China raises on-grid electricity tariffs today, in a move to reduce domestic power producers' losses and help boost supplies.
The on-grid price of power supplied by the country's coal-fired plants will rise by 0.02 yuan (0.28 US cent) per kWh - an average of 5 percent - beginning today, the National Development and Reform Commission (NDRC) said on its website yesterday. The retail power price will remain unchanged.
The government will continue its price controls on coal used for power generation, said the NDRC, the country's top economic planning body.
Analysts said the move would help ease the difficulties faced by the country's power firms, whose profits have been squeezed by soaring coal prices.
"Rising coal prices have put great pressure on the country's power plants as well as electricity supplies across the country," said Xue Jing, director of the department of statistics and information under the China Electricity Council (CEC).
According to the CEC, thermal coal prices at Qinhuangdao, one of the country's major ports for coal delivery, increased by over 300 yuan ($43) per ton between April and June.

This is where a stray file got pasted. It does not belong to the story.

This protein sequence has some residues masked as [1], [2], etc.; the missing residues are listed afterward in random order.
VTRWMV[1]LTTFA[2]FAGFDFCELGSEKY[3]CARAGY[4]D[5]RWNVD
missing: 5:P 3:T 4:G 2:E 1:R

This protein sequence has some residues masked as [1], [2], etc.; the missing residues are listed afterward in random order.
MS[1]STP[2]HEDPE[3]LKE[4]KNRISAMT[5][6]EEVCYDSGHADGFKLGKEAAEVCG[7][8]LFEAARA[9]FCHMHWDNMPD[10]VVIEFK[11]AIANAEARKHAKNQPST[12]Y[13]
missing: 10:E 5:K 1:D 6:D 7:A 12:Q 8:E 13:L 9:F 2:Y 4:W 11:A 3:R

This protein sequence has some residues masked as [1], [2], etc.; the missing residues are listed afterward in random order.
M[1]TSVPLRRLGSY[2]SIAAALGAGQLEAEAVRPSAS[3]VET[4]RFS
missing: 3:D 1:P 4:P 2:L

Soaring coal prices have plunged most of China's power companies into the red. The country's five leading power firms, Huaneng, Datang, Guodian, Huadian and China Power Investment all said their power generation businesses are expected to suffer losses in the first half of this year.
Figures from the National Bureau of Statistics showed that in the first five months of this year, total profits in the country's power sector were 17.28 billion yuan ($2.47 billion), down from 59.23 billion yuan ($8.46 billion) in the same period last year.
The country's coal-fired power plants incurred losses of 2.29 billion yuan ($327 million) from January to May, down 108.54 percent year-on-year.
(China Daily August 20, 2008)